The scale of the issue
An incredible 160 million children aged between 5 and 17 are engaged in child labour. This is the sort of statistic that feels impossible to process. Each one of these children is an individual, made in the image of God, with a unique personality, skills, and aspirations. Yet when you read a figure like 160 million or 13 million teenage girls experiencing forced sex, it is easier to hold these individuals at a distance and view them as an anonymous group rather than allow your heart and mind to grasp the awful reality that they are people, just like yourself, with hopes and dreams and potential that will never be realised.
The key driver behind child labour is poverty – children are sent out to work and deprived of an education, keeping them in the cycle of poverty and exploitation. It is estimated that children who have to work instead of going to school increase their likelihood of being poor in later life by as much as 30 per cent. That’s why education and empowering children and families to know their rights is a key tool in fighting child labour.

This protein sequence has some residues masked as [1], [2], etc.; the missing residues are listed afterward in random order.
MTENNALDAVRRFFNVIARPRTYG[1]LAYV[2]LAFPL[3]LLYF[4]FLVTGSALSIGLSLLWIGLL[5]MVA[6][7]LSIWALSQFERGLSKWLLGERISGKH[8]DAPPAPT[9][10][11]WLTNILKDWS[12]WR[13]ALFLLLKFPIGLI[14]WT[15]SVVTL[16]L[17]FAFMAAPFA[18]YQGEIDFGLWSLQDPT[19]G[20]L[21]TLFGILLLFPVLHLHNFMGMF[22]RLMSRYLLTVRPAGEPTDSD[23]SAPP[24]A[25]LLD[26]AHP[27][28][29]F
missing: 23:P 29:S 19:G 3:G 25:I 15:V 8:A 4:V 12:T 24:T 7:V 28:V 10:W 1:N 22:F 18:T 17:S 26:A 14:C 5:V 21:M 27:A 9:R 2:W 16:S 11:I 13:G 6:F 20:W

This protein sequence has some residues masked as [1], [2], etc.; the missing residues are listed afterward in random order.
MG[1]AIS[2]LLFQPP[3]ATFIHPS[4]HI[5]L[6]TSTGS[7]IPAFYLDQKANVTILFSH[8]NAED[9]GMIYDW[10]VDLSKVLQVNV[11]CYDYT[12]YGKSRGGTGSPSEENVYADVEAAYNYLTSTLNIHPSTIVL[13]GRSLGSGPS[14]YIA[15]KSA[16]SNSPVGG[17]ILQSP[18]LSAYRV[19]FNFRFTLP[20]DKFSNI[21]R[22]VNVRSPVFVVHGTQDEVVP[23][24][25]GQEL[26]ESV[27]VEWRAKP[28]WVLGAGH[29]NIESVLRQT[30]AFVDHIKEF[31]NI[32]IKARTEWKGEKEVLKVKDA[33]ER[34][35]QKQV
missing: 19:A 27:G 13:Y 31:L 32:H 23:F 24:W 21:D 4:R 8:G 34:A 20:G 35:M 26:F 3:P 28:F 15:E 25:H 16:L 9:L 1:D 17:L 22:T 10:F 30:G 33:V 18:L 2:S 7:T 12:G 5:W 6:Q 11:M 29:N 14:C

Child labour is concentrated in the world’s poorest countries or fragile contexts where there is insecurity or armed conflict. However, child labour is not confined to low-income countries - 1.6 million child labourers live in high-income countries. According to the ILO, 70 per cent of child labourers work in agriculture. The rest are trapped in factories, domestic service, the commercial sex trade or forced to work as child soldiers.
As well as child labour, children are often recruited and transported for the purpose of exploitation – this is called child trafficking. Many children are trafficked into the UK from overseas, but children can also be trafficked from one part of the UK to another. Traffickers use grooming techniques to gain the trust of a child, family or community. Child trafficking can involve a network of organised criminals, or individuals or even a child’s own family.
Some people might not be directly involved in trafficking a child but may play a part in other ways such as falsifying documents, bribery, owning or renting premises, or money laundering. Migrant and refugee children – many of whom have already been uprooted by conflict, disaster or poverty – are at high risk of being forced into work and trafficked, especially if they are migrating alone or taking irregular routes with their families.